Motorcycle Forum

Motorcycle Forum (http://www.motorcycle.com/forum/)
-   Learning to Ride (http://www.motorcycle.com/forum/learning-ride/)
-   -   breaking in new bike, also learning to ride. (http://www.motorcycle.com/forum/learning-ride/9524-breaking-new-bike-also-learning-ride.html)

kbauman 09-15-2008 10:21 PM

breaking in new bike, also learning to ride.
 
Hi there,

I've been lurking around bikes for the last few months. First I bought a 150cc scooter, and it got pretty boring. Then I bought an older yamaha dual sport, and it was destined to become a money pit/headache, so I sold it for what I paid and set my sights on a new bike.

I ended up with a new BMW 650 xcountry bike and I LOVE it. Wow!

In any case, I'm doing my absolute best to break in per the manual's instructions. Problems are that:

1. Other than varying speed, and not exceeding certain speeds in certain gears, that's apparently all there is to it. Could that really be? I don't even see me breaking those gear speed limits when it's broken in. 44 mph in 4th? I guess I'm just curious if anyone has any other advice for break in.

2. I've killed the bike two or three times in te first 100 miles, just getting to know the clutch in first gear. Could doing this cause damage to the motorcycle? It doesn't sound any different, and purrs right along, but I just got paranoid about it.

Thanks a bunch for any advice!!

kelly

seruzawa 09-16-2008 07:30 AM

You can't hurt the clutch that way unless you are revving the engine to redline and dumping it most of the time. But that wouldn't kill the engine. Makes for interesting starts, though.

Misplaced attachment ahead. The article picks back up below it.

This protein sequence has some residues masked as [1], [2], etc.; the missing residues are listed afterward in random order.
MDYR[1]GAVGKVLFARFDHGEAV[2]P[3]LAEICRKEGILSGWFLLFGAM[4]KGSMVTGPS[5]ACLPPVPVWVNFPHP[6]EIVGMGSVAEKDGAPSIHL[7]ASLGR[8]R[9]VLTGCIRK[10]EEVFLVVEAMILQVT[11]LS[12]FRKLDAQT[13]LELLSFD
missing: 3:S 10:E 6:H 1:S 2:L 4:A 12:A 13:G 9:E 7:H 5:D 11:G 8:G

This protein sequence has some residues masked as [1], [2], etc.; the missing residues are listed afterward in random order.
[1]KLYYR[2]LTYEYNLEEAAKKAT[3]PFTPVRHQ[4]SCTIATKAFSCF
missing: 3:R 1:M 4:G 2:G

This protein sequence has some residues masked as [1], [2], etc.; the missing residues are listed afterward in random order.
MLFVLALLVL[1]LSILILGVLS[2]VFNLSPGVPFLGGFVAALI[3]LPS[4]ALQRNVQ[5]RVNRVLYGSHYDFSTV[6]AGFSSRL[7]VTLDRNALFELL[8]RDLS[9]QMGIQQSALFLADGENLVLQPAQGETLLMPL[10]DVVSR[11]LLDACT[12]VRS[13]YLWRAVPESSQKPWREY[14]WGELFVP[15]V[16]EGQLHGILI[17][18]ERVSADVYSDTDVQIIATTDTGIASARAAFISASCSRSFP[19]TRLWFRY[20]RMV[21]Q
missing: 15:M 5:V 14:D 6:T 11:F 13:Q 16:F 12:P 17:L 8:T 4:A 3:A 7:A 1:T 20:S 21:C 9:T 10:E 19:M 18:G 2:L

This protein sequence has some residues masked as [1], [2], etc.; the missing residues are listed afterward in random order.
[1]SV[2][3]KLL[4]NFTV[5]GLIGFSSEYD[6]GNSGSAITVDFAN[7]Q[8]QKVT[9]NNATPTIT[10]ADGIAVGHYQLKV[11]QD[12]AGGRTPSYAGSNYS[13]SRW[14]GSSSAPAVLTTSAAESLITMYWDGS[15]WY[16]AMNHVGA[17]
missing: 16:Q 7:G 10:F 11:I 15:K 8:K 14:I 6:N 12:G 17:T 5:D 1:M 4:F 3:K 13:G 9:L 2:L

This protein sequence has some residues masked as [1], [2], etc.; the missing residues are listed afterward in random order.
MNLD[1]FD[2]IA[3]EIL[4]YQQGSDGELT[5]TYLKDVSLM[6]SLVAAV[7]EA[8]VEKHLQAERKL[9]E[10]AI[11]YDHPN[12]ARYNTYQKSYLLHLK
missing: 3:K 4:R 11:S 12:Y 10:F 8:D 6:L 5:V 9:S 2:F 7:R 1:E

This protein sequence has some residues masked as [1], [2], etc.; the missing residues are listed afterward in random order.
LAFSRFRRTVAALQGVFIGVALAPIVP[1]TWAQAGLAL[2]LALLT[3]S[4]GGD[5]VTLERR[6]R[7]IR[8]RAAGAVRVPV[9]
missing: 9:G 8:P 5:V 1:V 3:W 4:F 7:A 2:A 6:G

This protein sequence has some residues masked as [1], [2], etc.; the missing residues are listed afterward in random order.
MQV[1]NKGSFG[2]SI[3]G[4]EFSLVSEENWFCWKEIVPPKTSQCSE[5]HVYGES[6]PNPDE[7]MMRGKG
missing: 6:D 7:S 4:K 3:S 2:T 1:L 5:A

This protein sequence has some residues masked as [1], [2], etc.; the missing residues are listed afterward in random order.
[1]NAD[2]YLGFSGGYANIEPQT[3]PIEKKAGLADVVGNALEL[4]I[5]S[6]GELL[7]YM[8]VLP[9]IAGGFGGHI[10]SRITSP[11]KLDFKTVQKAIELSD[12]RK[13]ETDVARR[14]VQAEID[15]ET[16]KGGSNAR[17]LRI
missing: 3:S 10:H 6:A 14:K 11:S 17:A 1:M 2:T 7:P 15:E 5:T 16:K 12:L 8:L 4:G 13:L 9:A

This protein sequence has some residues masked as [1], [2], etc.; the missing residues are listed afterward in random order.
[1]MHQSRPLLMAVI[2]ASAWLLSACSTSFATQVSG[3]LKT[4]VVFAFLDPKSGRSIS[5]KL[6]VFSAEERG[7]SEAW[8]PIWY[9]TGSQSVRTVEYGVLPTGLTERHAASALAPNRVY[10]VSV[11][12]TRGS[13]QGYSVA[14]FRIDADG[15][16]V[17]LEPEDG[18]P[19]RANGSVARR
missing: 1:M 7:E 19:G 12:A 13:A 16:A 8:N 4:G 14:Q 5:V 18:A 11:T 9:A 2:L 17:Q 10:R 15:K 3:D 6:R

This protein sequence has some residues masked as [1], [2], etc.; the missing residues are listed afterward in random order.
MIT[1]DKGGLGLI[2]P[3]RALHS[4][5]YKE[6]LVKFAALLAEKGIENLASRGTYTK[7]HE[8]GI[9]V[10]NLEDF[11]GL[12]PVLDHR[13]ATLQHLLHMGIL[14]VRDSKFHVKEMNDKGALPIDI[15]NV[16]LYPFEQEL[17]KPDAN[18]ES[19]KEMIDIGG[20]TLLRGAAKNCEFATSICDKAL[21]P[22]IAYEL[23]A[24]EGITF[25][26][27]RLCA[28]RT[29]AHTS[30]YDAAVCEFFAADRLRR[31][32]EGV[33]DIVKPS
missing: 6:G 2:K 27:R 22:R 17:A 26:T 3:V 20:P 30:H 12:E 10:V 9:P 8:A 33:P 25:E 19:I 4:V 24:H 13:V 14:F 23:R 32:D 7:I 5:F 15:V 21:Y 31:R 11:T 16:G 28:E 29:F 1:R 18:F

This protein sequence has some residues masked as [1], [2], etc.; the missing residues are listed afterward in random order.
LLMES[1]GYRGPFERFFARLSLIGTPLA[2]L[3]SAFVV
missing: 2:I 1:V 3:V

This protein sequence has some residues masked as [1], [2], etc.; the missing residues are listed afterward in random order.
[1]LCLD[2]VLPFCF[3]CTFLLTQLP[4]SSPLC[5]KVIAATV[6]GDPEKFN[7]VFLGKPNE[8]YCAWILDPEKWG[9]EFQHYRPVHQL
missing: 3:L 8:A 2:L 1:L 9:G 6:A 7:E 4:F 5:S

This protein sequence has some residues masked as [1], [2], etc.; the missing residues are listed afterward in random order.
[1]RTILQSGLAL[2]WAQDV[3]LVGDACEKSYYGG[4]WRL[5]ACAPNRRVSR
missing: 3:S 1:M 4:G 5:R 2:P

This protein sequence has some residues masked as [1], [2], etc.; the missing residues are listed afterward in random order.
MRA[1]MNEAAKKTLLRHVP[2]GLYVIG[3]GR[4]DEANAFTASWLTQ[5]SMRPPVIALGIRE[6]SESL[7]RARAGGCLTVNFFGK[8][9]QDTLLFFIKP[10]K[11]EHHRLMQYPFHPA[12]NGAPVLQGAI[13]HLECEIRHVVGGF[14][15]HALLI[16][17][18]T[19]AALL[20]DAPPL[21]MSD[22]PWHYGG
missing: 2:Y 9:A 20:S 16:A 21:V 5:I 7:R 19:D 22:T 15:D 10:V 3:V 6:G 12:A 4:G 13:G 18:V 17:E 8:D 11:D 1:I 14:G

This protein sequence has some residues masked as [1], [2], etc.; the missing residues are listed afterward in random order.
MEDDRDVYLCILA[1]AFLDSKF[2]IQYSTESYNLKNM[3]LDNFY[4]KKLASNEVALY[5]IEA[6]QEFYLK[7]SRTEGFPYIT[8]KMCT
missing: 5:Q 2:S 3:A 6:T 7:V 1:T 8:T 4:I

pushrod 09-16-2008 07:41 AM

The most important issue in the 'break-in' process is getting the piston rings to properly seat. Do three things:

Vary the load on the engine. Don't drone along for miles at one speed.

Avoid over-revving the engine. That's why the 'rev-limits' are given for each gear.

Avoid 'engine braking'. The idea is to keep pressure on the pistons, and engine braking doesn't help.

The 400-500 miles will be done before you know it. Get the oil changed, and then find something else to worry about. And there are plenty of other things to worry about.

Like, all the people out on the road that are trying to kill you.

Enjoy!

sarnali2 09-16-2008 07:45 AM

sounds like you're doing fine and made a good choice in bikes. take your time and practice braking as much as you can, that's the most important skill to have. keep your head on a swivel and focus on whats going on around you, ride like you're invisible and you'll do fine.

kbauman 09-16-2008 10:23 AM

thanks!
 
you guys make too much sense.

hilarious about finding things to worry about. fortunately, i don't own any stock!:(

thanks a bunch for the info on engine braking....that's the first i've heard of it, and i do a lot of downshifting. i thought i was supposed to. anyway, i've got 500 more miles to avoid doing much of it. :)

Again thanks! Having so so so much fun on the bike. I'm glad I took a class, too; I recommend it to anyone heading out into traffic, that's for sure. People are retarded.

kelly

sachiwilson 09-16-2008 10:41 AM

Downshifting is fine. Just don't use the engine compression to brake. Use the brakes - that's what they are for.


All times are GMT -7. The time now is 02:14 PM.